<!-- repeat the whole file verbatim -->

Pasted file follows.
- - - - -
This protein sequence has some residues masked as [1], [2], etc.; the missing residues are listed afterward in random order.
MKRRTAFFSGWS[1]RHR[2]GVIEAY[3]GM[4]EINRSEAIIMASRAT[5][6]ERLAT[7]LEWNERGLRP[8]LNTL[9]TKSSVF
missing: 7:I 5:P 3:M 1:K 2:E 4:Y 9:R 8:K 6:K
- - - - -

This protein sequence has some residues masked as [1], [2], etc.; the missing residues are listed afterward in random order.
MKRRTAFFSGWS[1]RHR[2]GVIEAY[3]GM[4]EINRSEAIIMASRAT[5][6]ERLAT[7]LEWNERGLRP[8]LNTL[9]TKSSVF
missing: 7:I 5:P 3:M 1:K 2:E 4:Y 9:R 8:K 6:K